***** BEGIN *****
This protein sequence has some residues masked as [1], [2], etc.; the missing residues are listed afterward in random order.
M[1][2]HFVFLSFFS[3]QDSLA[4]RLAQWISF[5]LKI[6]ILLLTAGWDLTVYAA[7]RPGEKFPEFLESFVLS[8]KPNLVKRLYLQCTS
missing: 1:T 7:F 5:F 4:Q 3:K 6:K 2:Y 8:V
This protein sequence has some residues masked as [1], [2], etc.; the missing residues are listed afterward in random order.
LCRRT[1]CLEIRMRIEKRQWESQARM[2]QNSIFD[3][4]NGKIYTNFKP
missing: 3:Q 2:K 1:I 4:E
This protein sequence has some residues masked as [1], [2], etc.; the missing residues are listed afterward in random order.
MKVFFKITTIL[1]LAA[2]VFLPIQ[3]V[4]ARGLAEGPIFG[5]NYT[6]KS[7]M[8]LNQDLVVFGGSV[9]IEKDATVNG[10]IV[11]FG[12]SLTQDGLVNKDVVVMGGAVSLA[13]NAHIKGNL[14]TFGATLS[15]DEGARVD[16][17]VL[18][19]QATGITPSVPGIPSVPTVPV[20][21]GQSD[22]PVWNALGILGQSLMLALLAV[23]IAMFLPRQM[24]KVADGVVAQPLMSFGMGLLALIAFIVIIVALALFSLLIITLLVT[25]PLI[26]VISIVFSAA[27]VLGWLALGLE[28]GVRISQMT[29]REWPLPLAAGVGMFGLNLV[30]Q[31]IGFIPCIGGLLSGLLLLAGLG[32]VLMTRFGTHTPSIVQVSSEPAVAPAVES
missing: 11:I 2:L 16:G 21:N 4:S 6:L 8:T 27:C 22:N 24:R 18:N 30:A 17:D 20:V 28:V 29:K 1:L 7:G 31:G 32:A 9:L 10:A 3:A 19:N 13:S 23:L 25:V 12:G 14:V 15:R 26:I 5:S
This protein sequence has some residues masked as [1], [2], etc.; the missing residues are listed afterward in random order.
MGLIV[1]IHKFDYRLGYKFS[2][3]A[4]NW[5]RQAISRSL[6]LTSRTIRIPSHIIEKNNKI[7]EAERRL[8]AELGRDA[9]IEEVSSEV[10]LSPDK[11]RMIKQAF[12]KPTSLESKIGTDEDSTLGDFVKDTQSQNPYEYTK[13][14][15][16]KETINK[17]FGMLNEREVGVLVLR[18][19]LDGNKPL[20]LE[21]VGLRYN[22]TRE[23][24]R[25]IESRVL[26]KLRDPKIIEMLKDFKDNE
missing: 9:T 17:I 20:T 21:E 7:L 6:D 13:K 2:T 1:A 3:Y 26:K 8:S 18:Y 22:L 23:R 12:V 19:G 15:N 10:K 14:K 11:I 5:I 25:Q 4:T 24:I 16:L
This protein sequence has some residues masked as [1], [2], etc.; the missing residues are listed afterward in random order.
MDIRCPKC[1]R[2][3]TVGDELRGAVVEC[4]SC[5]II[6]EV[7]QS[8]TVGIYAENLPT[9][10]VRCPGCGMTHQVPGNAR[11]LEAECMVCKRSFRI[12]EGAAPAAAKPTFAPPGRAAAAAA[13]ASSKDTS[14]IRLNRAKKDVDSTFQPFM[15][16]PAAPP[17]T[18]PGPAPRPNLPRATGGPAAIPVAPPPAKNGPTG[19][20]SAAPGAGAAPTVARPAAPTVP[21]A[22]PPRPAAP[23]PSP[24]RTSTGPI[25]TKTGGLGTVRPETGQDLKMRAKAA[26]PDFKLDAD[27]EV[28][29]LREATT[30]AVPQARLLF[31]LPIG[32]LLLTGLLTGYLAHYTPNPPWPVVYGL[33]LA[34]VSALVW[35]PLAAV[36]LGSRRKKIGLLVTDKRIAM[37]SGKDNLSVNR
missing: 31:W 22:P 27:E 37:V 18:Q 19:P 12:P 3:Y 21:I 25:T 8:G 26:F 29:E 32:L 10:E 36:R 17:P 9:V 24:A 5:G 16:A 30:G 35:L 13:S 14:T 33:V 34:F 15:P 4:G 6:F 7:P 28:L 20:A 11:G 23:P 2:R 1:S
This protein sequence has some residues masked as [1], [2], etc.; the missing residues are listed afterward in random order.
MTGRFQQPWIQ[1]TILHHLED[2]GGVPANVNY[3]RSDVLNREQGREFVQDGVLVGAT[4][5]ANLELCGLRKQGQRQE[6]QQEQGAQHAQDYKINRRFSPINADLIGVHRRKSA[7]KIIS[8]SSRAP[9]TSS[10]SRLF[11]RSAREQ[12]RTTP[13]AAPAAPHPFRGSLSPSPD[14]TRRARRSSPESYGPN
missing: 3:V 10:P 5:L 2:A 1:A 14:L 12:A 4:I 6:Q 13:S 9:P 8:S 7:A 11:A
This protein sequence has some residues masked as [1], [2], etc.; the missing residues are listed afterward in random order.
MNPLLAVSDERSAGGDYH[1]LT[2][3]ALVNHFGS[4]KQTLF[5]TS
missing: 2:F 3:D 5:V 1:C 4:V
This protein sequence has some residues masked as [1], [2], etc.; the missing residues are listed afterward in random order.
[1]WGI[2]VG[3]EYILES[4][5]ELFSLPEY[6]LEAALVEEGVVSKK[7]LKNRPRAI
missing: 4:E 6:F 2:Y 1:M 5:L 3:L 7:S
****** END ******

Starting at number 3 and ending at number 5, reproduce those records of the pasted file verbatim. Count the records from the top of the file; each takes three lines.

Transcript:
This protein sequence has some residues masked as [1], [2], etc.; the missing residues are listed afterward in random order.
MKVFFKITTIL[1]LAA[2]VFLPIQ[3]V[4]ARGLAEGPIFG[5]NYT[6]KS[7]M[8]LNQDLVVFGGSV[9]IEKDATVNG[10]IV[11]FG[12]SLTQDGLVNKDVVVMGGAVSLA[13]NAHIKGNL[14]TFGATLS[15]DEGARVD[16][17]VL[18][19]QATGITPSVPGIPSVPTVPV[20][21]GQSD[22]PVWNALGILGQSLMLALLAV[23]IAMFLPRQM[24]KVADGVVAQPLMSFGMGLLALIAFIVIIVALALFSLLIITLLVT[25]PLI[26]VISIVFSAA[27]VLGWLALGLE[28]GVRISQMT[29]REWPLPLAAGVGMFGLNLV[30]Q[31]IGFIPCIGGLLSGLLLLAGLG[32]VLMTRFGTHTPSIVQVSSEPAVAPAVES
missing: 11:I 2:L 16:G 21:N 4:S 6:L 8:T 27:C 22:N 24:R 18:N 30:A 17:D 20:V 28:V 29:K 1:L 7:G 31:G 32:A 9:L 10:A 3:A 19:N 13:S 23:L 25:V 12:G 14:V 15:R 26:I 5:S
This protein sequence has some residues masked as [1], [2], etc.; the missing residues are listed afterward in random order.
MGLIV[1]IHKFDYRLGYKFS[2][3]A[4]NW[5]RQAISRSL[6]LTSRTIRIPSHIIEKNNKI[7]EAERRL[8]AELGRDA[9]IEEVSSEV[10]LSPDK[11]RMIKQAF[12]KPTSLESKIGTDEDSTLGDFVKDTQSQNPYEYTK[13][14][15][16]KETINK[17]FGMLNEREVGVLVLR[18][19]LDGNKPL[20]LE[21]VGLRYN[22]TRE[23][24]R[25]IESRVL[26]KLRDPKIIEMLKDFKDNE
missing: 9:T 17:I 20:T 21:E 7:L 6:D 13:K 2:T 1:A 3:Y 26:K 8:S 18:Y 22:L 23:R 12:V 19:G 15:N 10:K 14:K 11:I 5:I 25:Q 4:T 24:I 16:L
This protein sequence has some residues masked as [1], [2], etc.; the missing residues are listed afterward in random order.
MDIRCPKC[1]R[2][3]TVGDELRGAVVEC[4]SC[5]II[6]EV[7]QS[8]TVGIYAENLPT[9][10]VRCPGCGMTHQVPGNAR[11]LEAECMVCKRSFRI[12]EGAAPAAAKPTFAPPGRAAAAAA[13]ASSKDTS[14]IRLNRAKKDVDSTFQPFM[15][16]PAAPP[17]T[18]PGPAPRPNLPRATGGPAAIPVAPPPAKNGPTG[19][20]SAAPGAGAAPTVARPAAPTVP[21]A[22]PPRPAAP[23]PSP[24]RTSTGPI[25]TKTGGLGTVRPETGQDLKMRAKAA[26]PDFKLDAD[27]EV[28][29]LREATT[30]AVPQARLLF[31]LPIG[32]LLLTGLLTGYLAHYTPNPPWPVVYGL[33]LA[34]VSALVW[35]PLAAV[36]LGSRRKKIGLLVTDKRIAM[37]SGKDNLSVNR
missing: 31:W 22:P 27:E 37:V 18:Q 19:P 12:P 3:Y 21:I 25:T 8:G 26:F 29:E 32:L 10:E 36:R 17:P 9:V 24:A 5:G 16:A 30:G 35:L 13:S 14:T 33:V 34:F 15:P 4:G 6:F 7:P 28:L 20:A 11:G 23:P 2:R 1:S